Posted by Donna M. Gray on 2/22/2018
Jack Balousedk, former president and CEO of True North Communications, said, “Learn, earn, return — these are the three phases of life. The first third should be dedicated to education, the second third to building a career (or business), and the last third to giving back to others — returning something in gratitude. Each stage seems to be a preparation for the next one.”
The third stage is one that our team is becoming more and more interested in as we work on our “going-forward plans.”
Coaching team members is like being a pep squad, rooting for the home team and offering good advice, hints, and tips that will help the mentees move ahead in their positions. Coaching helps produce the kind of results businesses need in the midst of change, challenges, and competition. It helps workers get involved in developing new ideas and finding solutions, and it activates synergy.
Today, many businesses big and small are working with life or business coaches for help with everything from better communication among team members to assisting top management with defining their business’ core values, culture, and vision. Business coaches don’t sugar coat the things that need work. Rather, they help challenge managers to try new thoughts and perspectives on improvement and problem solving.
In chatting with other business friends, I’ve learned that many are working with some kind of “helper” to expanding their business acumen and open doors to new ways of thinking, including ways to balance work/life situations.
Coaching can even be as simple as sitting in a business presentation and hearing the speaker propose a great idea that gives you an “aha” moment. I’ve had a couple of these kinds of epiphanies when attending In Business’ Icons in Business presentations. Recently, Christine Specht, president and CEO of Cousins Subs, shared information about a great book by Gino Wickman, Traction. I was so interested that I bought the book and a couple of others that he wrote about the entrepreneurial operating system (EOS). Thanks for the great idea, Christine! I’d definitely call this “coaching by the book.”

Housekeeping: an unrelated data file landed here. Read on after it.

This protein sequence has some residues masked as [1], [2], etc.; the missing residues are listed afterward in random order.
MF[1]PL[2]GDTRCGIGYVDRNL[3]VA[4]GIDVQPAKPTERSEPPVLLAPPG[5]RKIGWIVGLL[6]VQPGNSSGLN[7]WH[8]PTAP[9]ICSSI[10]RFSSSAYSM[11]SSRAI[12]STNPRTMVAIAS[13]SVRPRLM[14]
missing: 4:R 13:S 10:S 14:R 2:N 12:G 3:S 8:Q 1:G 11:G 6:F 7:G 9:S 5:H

Olympians working toward their goal — a gold medal — are coached for hours, every day, for years. Performing artists and their coaches spend time rehearsing a role for the ultimate performance, hoping their efforts will lead to an Oscar, Emmy, or Tony award. Why should it be any different for people working in business or organizations?
Today, employees in a rapidly changing business world are looking for a coach who understands their business and career goals and aspirations, and who can help them develop and hone their talents and skills. The growing demand for coaching shows that more companies are using this organizational tool for more than a quick fix for “broken” people.
Every one of us is a coach. We coach at work, at home, at a volunteer job, and maybe even on the playing field. It’s good to keep an eye out for a coachable moment — being ready with the right answer, at the right time, for the right person. To get into shape for coaching, you can study with a master coach, take a personal transformation course, become a people watcher, go to spring training, attend a band or orchestra rehearsal, or take up something entirely new — away from work.
Here’s to all the coaches that provide encouragement, foster commitment and energy, and get us excited and inspired!